Author: Juniata

bioyans Wrote:
-------------------------------------------------------
> Juniata Wrote:
> --------------------------------------------------
> -----
> > I’m reasonably sure PTC was cut in through
> this
> > area within the past 3-4 months as that
> coincided
> > with removal of the intermediate wayside
> signals.
> >
> > No idea if it was functioning properly
> yesterday.
>
> The hardware is being installed, as the new
> signals are being phased in. To the best of my
> knowledge, from sources who work that territory,
> the PTC portion has not been activated yet.
>
> Posted from Android

Ok; thanks for the clarification!

Posted from iPhone



Date: 11/09/19 10:46
Re: PTC NS Pittsburgh Line
Author: shadetree

The fact is that PTC won't prevent a rear ender. The system has no idea where other trains are. It only sees track circuits.

Eng.Shadetree

Posted from Android



Edited 1 time(s). Last edit at 11/09/19 10:47 by shadetree.



Date: 11/09/19 16:57
Re: PTC NS Pittsburgh Line
Author: bioyans

shadetree Wrote:
-------------------------------------------------------
> The fact is that PTC won't prevent a rear ender.
> The system has no idea where other trains are. It
> only sees track circuits.
>
> Eng.Shadetree

The only caveat I would add, is that it won't stop ALL rear end collisions. If the following train was exceeding 20 MPH, with the typical track circuit arrangements found in cab signal territory, PTC would have intervened and stopped the train before a collision.

Train speed of 20 MPH, or below, and all bets are off.



Date: 11/09/19 18:26
Re: PTC NS Pittsburgh Line
Author: HotWater

bioyans Wrote:
-------------------------------------------------------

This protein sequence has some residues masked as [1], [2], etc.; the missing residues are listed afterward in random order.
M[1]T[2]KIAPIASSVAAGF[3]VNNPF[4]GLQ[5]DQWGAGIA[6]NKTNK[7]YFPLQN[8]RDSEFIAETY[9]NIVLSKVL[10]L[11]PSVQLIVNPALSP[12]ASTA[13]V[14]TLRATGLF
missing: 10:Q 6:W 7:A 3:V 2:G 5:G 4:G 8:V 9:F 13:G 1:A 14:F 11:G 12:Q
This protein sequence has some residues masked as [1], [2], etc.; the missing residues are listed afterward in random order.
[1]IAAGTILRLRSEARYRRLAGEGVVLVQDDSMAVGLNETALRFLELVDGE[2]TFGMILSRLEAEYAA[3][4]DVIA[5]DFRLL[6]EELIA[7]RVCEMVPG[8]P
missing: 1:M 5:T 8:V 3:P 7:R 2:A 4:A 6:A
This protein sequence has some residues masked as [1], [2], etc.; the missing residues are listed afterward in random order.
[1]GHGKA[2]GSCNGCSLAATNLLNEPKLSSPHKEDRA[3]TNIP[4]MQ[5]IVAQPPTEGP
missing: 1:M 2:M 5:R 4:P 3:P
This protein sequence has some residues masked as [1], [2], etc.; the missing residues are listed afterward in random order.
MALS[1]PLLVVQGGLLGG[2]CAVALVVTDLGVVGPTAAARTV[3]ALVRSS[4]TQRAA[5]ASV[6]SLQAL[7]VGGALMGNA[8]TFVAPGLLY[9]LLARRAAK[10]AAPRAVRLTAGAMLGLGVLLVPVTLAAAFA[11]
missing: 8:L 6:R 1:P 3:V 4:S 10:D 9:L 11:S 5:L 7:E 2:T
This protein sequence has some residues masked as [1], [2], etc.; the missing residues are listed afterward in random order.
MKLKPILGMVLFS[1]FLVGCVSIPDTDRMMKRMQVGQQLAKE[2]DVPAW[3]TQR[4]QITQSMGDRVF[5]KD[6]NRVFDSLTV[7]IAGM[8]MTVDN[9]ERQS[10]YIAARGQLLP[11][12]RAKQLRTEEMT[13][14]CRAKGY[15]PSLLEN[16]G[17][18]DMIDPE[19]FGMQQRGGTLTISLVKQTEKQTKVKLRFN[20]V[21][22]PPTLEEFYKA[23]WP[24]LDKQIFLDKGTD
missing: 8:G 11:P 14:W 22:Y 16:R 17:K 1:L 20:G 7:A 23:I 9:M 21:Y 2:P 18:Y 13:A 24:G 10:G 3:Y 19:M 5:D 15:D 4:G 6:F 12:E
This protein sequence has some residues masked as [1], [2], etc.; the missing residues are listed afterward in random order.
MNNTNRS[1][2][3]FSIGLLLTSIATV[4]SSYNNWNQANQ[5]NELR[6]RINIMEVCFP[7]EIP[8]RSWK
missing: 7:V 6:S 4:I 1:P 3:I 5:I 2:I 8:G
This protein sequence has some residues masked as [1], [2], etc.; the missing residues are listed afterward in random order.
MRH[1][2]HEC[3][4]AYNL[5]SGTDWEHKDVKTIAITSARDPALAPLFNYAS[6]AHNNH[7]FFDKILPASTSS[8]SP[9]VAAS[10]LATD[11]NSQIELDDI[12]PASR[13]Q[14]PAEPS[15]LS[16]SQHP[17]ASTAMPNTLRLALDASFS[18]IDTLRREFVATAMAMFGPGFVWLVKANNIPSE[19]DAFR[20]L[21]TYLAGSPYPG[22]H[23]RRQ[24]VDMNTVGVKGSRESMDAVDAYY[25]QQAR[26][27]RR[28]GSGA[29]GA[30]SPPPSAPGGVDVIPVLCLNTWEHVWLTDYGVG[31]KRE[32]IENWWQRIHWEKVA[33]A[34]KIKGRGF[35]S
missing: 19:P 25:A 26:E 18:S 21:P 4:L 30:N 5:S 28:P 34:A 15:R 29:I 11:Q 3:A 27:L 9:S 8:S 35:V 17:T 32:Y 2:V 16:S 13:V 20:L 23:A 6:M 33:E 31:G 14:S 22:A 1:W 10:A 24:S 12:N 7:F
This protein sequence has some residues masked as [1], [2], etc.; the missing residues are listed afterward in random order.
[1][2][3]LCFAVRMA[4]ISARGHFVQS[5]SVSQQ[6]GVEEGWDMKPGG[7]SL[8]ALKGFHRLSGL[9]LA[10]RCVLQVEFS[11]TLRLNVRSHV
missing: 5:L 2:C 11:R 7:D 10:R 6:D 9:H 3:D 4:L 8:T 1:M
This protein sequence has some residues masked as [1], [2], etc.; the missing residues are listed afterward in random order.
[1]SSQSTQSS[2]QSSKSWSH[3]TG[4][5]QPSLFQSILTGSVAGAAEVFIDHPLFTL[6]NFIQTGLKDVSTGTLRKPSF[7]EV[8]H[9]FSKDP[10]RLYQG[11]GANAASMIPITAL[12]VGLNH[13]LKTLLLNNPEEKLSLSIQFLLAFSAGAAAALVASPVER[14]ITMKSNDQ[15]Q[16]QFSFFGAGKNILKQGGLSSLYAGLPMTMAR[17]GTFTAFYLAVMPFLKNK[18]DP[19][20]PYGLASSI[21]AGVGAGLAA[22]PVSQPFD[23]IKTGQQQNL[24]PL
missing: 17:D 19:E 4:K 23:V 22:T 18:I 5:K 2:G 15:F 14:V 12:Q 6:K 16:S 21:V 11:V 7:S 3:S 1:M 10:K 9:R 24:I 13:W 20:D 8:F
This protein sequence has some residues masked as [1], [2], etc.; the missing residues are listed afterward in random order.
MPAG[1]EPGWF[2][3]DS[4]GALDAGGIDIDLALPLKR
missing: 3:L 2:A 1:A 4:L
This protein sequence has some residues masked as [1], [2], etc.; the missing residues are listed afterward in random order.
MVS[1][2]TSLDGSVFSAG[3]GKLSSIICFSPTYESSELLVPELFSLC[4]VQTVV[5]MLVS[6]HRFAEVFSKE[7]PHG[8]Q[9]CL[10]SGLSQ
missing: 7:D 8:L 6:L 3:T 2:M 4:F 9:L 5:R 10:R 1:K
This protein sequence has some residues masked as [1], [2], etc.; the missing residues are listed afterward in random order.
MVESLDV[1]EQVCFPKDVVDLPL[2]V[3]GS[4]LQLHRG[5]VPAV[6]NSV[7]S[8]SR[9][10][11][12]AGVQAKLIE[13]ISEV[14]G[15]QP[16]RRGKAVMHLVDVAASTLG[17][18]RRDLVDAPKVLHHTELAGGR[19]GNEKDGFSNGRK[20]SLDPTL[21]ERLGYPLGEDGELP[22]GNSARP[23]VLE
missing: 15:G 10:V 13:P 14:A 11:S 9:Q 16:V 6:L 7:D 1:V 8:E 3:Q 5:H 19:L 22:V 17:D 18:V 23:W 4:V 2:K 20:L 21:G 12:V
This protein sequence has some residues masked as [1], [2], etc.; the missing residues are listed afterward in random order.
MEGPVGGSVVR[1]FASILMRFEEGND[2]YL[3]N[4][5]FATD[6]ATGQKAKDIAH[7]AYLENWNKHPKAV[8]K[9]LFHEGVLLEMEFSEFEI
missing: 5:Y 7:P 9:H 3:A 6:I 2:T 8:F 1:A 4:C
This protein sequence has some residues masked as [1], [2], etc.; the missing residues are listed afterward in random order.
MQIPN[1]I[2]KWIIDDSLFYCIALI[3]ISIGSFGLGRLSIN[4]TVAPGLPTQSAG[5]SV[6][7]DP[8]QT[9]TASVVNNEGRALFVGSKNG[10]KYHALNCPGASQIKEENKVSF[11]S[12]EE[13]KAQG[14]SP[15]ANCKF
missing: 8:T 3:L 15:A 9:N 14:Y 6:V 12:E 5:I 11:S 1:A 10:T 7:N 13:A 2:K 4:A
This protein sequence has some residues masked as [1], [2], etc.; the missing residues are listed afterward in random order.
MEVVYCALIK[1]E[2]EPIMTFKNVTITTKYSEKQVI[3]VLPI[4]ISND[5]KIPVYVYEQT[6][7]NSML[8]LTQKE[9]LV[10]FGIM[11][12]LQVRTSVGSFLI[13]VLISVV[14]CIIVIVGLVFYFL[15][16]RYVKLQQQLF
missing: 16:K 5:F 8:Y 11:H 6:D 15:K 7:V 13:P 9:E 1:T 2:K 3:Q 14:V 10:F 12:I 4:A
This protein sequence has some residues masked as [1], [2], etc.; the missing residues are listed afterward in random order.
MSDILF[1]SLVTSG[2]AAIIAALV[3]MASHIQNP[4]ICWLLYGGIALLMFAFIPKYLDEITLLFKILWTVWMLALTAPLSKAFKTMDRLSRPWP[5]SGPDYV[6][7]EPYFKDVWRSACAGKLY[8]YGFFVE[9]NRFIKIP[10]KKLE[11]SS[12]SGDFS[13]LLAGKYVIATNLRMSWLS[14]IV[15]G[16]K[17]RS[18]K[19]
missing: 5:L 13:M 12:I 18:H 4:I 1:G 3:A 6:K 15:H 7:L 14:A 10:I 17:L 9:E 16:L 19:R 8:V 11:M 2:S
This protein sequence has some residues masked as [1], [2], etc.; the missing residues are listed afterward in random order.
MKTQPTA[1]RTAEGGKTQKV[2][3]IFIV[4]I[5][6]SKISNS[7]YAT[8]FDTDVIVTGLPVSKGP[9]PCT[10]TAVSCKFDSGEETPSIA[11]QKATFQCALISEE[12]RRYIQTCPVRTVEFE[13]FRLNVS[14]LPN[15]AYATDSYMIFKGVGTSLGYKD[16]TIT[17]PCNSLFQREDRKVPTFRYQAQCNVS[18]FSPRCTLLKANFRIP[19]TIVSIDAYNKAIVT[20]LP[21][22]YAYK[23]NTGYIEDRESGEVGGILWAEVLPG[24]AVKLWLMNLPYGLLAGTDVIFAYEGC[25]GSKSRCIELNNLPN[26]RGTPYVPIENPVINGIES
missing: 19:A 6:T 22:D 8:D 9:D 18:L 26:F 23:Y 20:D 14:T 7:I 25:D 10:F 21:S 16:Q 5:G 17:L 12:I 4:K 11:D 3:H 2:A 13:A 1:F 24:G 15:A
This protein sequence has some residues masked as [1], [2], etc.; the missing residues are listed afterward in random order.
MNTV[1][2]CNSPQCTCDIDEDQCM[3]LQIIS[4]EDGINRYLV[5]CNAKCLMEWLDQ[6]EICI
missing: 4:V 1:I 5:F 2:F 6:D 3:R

> shadetree Wrote:
> --------------------------------------------------
> -----
> > The fact is that PTC won't prevent a rear ender.
>
> > The system has no idea where other trains are.
> It
> > only sees track circuits.
> >
> > Eng.Shadetree
>
> The only caveat I would add, is that it won't stop
> ALL rear end collisions. If the following train
> was exceeding 20 MPH, with the typical track
> circuit arrangements found in cab signal
> territory, PTC would have intervened and stopped
> the train before a collision.
>
> Train speed of 20 MPH, or below, and all bets are
> off.

Correct. Reportedly the event recorder indicated that the impact speed was 16 MPH. Thus,,,,,,,,,,,,it was operator error!!!!!



Date: 11/10/19 11:56
Re: PTC NS Pittsburgh Line
Author: edbac333

What is the advantage of allowing a train past a signal into an occupied block to begin with? What operating advantage is there to the signal being restricting instead of absolute stop when the block ahead is occupied?
 I am not asking to be a smart a___ , just for my own understanding. Thanks in advance.



Date: 11/10/19 14:06
Re: PTC NS Pittsburgh Line
Author: bioyans

edbac333 Wrote:
-------------------------------------------------------
> What is the advantage of allowing a train past a
> signal into an occupied block to begin with? What
> operating advantage is there to the signal being
> restricting instead of absolute stop when the
> block ahead is occupied?
>  I am not asking to be a smart a___ , just for my
> own understanding. Thanks in advance.

On single track with considerable distances between passing sidings, it allows for meets between more than 2 trains. As long as all the trains in one direction fit between the signals on the main/siding at a given spot, you can have 3, 4, or more trains pass at one location, rather than having them all spread out and stopping frequently for meets.

Posted from Android



Date: 11/10/19 18:33
Re: PTC NS Pittsburgh Line
Author: halfmoonharold

edbac333 Wrote:
-------------------------------------------------------
> What is the advantage of allowing a train past a
> signal into an occupied block to begin with? What
> operating advantage is there to the signal being
> restricting instead of absolute stop when the
> block ahead is occupied?